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About 80% of Gartner clients skipped Windows Vista, and are relying mainly on the aging Windows XP, the research firm says.
Windows 8 is "nowhere in sight," so "most organizations should be planning and testing Windows 7 this year," Gartner says.
Microsoft has pledged to support XP until April 2014, seemingly giving businesses a long lead time to migrate to a newer operating system. However, by 2012 the new versions of many applications will not support XP, and various independent software vendors will start eliminating XP support, Gartner says.
Planning, testing and piloting a new operating system takes 12 to 18 months for most companies, so businesses should start testing Windows 7 this year.
"Most organizations should try to eliminate Windows XP by the end of 2012," Gartner says.
One-quarter of respondents to a CDW customer survey earlier this year were already planning to move to Windows 7 within 12 months. But half of the 618 respondents had no plans to migrate and some said they would wait until Microsoft no longer supports their current operating system before switching.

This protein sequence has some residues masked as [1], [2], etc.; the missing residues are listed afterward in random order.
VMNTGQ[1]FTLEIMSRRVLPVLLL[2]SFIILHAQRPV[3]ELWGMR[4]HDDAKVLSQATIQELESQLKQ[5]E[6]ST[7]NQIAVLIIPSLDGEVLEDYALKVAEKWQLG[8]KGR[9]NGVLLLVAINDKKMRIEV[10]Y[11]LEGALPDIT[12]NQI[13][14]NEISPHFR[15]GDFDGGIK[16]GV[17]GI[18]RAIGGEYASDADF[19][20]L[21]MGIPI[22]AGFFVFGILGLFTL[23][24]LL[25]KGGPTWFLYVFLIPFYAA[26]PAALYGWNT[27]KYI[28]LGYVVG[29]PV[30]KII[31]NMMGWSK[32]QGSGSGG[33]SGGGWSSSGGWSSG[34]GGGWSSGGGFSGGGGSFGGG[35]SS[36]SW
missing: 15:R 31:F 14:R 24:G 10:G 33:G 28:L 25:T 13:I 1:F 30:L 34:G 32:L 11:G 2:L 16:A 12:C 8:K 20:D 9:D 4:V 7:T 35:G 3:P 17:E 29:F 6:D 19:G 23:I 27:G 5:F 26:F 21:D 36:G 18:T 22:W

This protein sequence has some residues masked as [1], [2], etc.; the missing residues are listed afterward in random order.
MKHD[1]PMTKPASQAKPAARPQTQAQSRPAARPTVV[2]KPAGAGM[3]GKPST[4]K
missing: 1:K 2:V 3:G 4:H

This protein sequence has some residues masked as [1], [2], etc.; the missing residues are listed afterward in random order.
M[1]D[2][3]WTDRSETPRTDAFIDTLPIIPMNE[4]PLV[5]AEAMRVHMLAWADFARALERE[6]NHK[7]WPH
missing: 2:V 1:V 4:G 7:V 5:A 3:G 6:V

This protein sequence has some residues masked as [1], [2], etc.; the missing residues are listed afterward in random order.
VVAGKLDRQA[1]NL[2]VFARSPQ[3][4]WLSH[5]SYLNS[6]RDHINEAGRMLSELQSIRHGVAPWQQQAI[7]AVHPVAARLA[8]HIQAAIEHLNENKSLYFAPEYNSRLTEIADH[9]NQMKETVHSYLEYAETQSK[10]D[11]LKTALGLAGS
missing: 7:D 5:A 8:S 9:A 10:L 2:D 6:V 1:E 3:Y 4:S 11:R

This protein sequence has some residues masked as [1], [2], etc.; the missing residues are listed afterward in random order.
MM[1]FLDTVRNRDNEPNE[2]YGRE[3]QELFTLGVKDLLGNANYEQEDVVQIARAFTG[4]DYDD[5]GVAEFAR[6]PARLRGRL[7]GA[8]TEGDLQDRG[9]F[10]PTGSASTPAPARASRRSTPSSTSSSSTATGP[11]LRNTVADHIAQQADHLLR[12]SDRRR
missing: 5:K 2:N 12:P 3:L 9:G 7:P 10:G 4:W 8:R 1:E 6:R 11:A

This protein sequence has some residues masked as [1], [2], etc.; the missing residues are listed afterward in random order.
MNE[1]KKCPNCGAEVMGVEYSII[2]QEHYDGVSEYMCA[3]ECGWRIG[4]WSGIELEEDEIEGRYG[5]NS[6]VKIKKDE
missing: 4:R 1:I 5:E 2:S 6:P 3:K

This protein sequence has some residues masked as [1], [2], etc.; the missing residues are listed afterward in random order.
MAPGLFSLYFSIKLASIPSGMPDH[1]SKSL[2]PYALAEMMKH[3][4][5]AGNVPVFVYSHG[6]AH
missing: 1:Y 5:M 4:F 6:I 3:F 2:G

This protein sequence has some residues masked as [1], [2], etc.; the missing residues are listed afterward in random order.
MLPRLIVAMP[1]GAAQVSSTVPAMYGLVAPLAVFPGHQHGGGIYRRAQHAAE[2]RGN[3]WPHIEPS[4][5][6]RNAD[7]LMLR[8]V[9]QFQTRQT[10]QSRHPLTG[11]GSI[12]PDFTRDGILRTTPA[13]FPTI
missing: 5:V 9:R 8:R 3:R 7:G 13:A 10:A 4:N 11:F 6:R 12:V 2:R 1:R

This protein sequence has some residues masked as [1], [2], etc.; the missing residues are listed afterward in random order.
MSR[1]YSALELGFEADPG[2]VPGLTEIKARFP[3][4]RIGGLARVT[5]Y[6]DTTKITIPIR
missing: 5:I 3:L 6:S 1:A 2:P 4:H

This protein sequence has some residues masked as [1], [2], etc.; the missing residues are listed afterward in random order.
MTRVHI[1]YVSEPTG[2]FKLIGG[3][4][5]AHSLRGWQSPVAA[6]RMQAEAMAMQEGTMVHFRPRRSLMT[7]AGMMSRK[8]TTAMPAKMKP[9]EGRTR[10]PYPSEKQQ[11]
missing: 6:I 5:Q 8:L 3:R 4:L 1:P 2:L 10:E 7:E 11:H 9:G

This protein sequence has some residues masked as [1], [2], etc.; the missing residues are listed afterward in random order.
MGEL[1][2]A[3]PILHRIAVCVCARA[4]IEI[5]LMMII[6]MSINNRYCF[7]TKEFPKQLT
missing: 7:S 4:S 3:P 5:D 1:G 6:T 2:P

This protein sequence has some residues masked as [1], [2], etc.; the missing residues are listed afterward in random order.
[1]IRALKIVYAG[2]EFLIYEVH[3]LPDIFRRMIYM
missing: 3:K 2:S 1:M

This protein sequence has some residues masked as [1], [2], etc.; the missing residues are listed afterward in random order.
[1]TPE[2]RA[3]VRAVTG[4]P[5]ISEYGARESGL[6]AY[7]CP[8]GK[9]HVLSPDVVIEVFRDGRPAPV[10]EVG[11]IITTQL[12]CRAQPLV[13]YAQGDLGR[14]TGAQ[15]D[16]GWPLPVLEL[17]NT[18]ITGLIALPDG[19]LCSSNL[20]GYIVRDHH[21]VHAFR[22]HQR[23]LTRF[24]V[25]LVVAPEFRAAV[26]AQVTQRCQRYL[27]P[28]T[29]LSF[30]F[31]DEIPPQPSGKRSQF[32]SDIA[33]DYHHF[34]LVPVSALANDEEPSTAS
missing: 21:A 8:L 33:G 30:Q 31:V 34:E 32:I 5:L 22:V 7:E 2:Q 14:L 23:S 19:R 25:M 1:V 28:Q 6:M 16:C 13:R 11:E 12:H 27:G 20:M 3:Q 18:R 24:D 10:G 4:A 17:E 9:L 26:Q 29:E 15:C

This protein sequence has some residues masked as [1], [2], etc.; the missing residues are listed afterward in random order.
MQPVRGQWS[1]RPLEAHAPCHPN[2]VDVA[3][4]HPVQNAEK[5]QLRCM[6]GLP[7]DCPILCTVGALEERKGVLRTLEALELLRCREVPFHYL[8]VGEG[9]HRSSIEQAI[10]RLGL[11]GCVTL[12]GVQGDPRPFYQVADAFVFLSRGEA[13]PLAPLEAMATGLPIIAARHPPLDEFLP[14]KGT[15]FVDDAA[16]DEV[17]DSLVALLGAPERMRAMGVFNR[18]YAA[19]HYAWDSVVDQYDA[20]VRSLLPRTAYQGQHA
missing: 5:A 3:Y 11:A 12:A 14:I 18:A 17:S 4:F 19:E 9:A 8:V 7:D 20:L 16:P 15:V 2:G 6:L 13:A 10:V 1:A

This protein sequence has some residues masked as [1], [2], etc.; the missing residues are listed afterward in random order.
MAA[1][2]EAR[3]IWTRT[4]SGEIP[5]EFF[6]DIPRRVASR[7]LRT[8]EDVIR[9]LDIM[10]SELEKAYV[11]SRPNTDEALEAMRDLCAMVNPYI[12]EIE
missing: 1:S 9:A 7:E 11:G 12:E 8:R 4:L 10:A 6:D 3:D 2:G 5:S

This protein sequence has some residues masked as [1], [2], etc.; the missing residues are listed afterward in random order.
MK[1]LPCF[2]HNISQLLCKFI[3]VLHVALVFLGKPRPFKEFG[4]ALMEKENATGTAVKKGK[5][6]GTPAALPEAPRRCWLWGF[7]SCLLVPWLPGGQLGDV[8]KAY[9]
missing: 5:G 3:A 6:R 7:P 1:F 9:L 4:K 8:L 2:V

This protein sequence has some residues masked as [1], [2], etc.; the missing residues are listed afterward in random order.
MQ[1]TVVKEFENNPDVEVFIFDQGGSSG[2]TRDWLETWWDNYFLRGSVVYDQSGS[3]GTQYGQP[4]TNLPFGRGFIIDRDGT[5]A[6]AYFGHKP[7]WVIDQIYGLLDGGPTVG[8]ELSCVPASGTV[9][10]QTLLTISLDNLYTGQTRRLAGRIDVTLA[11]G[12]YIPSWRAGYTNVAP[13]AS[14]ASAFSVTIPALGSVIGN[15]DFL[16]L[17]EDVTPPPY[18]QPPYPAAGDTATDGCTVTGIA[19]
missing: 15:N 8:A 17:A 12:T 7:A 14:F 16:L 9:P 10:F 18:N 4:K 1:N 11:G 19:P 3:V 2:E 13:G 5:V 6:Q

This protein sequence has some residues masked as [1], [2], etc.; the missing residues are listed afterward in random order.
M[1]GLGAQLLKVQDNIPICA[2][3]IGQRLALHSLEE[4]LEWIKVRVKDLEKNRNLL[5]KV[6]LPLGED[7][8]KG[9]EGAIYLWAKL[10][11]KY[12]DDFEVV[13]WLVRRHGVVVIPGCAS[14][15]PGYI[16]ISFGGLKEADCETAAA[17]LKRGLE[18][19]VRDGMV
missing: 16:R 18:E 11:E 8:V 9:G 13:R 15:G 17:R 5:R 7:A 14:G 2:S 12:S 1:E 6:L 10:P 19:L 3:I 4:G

Still, the early signs for Windows 7 are better than for Windows Vista, which was widely panned by customers.
Microsoft CEO Steve Ballmer recently admitted that Vista "was just not executed well," but seems optimistic about Windows 7, urging businesses to upgrade now.
Home users are already moving off of Windows XP, and if businesses don't do the same "most people will ask their boss why the heck they don't have the stuff they have at home," Ballmer said more than a year ago.
Although Microsoft has struggled in some areas, and lost the title of "world's most valuable tech firm" Apple, Windows 7 could end up being a big success. Already, positive reviews of the new operating system have helped Microsoft dramatically improve its customer satisfaction scores, according to the American Customer Satisfaction Index survey.
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